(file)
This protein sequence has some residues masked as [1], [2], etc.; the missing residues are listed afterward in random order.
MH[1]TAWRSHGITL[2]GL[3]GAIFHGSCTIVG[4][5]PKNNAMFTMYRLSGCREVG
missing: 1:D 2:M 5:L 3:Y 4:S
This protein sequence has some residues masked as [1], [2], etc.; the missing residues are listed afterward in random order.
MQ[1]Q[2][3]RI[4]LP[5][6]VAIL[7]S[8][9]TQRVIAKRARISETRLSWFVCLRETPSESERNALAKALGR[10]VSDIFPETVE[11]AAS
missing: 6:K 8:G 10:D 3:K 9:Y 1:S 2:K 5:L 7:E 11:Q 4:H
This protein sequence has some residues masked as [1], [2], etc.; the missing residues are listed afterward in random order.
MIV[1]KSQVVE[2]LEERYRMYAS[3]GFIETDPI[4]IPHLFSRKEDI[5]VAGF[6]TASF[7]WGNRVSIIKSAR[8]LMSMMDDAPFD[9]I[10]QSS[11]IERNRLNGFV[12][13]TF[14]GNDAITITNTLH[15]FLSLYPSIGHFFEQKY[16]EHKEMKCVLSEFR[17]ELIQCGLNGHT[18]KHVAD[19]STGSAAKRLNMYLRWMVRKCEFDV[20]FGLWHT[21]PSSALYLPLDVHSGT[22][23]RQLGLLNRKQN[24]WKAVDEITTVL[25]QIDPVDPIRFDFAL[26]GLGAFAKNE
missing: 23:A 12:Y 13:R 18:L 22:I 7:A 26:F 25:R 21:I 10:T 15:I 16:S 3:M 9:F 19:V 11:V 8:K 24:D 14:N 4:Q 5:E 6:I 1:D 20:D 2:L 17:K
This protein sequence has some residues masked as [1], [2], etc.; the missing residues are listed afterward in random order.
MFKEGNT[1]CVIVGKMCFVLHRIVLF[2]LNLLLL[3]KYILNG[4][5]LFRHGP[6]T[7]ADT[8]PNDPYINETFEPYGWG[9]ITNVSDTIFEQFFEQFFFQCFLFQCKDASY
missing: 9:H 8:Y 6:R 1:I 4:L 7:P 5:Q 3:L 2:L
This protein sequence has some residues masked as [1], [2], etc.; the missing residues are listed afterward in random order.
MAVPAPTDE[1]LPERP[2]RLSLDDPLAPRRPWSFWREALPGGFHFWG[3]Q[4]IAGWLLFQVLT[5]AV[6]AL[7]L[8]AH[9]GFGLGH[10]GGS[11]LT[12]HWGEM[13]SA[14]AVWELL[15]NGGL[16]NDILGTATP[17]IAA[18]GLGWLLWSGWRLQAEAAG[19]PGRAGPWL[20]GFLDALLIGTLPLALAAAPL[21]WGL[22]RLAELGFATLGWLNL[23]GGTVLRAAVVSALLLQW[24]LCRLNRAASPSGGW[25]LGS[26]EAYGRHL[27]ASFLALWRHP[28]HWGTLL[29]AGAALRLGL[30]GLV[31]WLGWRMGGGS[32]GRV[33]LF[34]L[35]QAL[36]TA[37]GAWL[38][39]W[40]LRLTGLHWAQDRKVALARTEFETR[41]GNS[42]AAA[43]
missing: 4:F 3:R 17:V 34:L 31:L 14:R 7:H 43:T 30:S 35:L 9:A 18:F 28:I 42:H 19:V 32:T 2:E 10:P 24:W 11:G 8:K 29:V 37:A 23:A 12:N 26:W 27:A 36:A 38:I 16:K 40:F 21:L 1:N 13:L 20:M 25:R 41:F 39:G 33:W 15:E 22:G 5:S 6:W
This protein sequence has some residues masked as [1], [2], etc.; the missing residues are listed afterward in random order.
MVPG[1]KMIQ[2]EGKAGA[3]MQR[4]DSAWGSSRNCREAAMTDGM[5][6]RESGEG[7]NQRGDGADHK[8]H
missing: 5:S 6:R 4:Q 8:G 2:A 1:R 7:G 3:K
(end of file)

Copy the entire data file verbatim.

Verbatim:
This protein sequence has some residues masked as [1], [2], etc.; the missing residues are listed afterward in random order.
MH[1]TAWRSHGITL[2]GL[3]GAIFHGSCTIVG[4][5]PKNNAMFTMYRLSGCREVG
missing: 1:D 2:M 5:L 3:Y 4:S
This protein sequence has some residues masked as [1], [2], etc.; the missing residues are listed afterward in random order.
MQ[1]Q[2][3]RI[4]LP[5][6]VAIL[7]S[8][9]TQRVIAKRARISETRLSWFVCLRETPSESERNALAKALGR[10]VSDIFPETVE[11]AAS
missing: 6:K 8:G 10:D 3:K 9:Y 1:S 2:K 5:L 7:E 11:Q 4:H
This protein sequence has some residues masked as [1], [2], etc.; the missing residues are listed afterward in random order.
MIV[1]KSQVVE[2]LEERYRMYAS[3]GFIETDPI[4]IPHLFSRKEDI[5]VAGF[6]TASF[7]WGNRVSIIKSAR[8]LMSMMDDAPFD[9]I[10]QSS[11]IERNRLNGFV[12][13]TF[14]GNDAITITNTLH[15]FLSLYPSIGHFFEQKY[16]EHKEMKCVLSEFR[17]ELIQCGLNGHT[18]KHVAD[19]STGSAAKRLNMYLRWMVRKCEFDV[20]FGLWHT[21]PSSALYLPLDVHSGT[22][23]RQLGLLNRKQN[24]WKAVDEITTVL[25]QIDPVDPIRFDFAL[26]GLGAFAKNE
missing: 23:A 12:Y 13:R 18:L 22:I 7:A 26:F 25:R 21:I 10:T 15:I 16:S 3:M 9:F 19:V 11:V 8:K 24:D 14:N 4:Q 5:E 6:I 1:D 20:D 2:L 17:K
This protein sequence has some residues masked as [1], [2], etc.; the missing residues are listed afterward in random order.
MFKEGNT[1]CVIVGKMCFVLHRIVLF[2]LNLLLL[3]KYILNG[4][5]LFRHGP[6]T[7]ADT[8]PNDPYINETFEPYGWG[9]ITNVSDTIFEQFFEQFFFQCFLFQCKDASY
missing: 9:H 8:Y 6:R 1:I 4:L 7:P 5:Q 3:L 2:L
This protein sequence has some residues masked as [1], [2], etc.; the missing residues are listed afterward in random order.
MAVPAPTDE[1]LPERP[2]RLSLDDPLAPRRPWSFWREALPGGFHFWG[3]Q[4]IAGWLLFQVLT[5]AV[6]AL[7]L[8]AH[9]GFGLGH[10]GGS[11]LT[12]HWGEM[13]SA[14]AVWELL[15]NGGL[16]NDILGTATP[17]IAA[18]GLGWLLWSGWRLQAEAAG[19]PGRAGPWL[20]GFLDALLIGTLPLALAAAPL[21]WGL[22]RLAELGFATLGWLNL[23]GGTVLRAAVVSALLLQW[24]LCRLNRAASPSGGW[25]LGS[26]EAYGRHL[27]ASFLALWRHP[28]HWGTLL[29]AGAALRLGL[30]GLV[31]WLGWRMGGGS[32]GRV[33]LF[34]L[35]QAL[36]TA[37]GAWL[38][39]W[40]LRLTGLHWAQDRKVALARTEFETR[41]GNS[42]AAA[43]
missing: 4:F 3:R 17:V 34:L 31:L 14:R 7:H 43:T 30:S 35:L 9:A 18:F 28:I 42:H 19:V 32:T 2:E 10:P 24:W 11:G 8:K 29:V 37:A 23:A 12:N 26:W 27:A 36:A 38:I 16:K 40:F 21:L 1:N 13:L 20:M 25:R 41:F 39:G 33:W 15:E 22:G 5:S 6:W
This protein sequence has some residues masked as [1], [2], etc.; the missing residues are listed afterward in random order.
MVPG[1]KMIQ[2]EGKAGA[3]MQR[4]DSAWGSSRNCREAAMTDGM[5][6]RESGEG[7]NQRGDGADHK[8]H
missing: 5:S 6:R 4:Q 8:G 2:A 1:R 7:G 3:K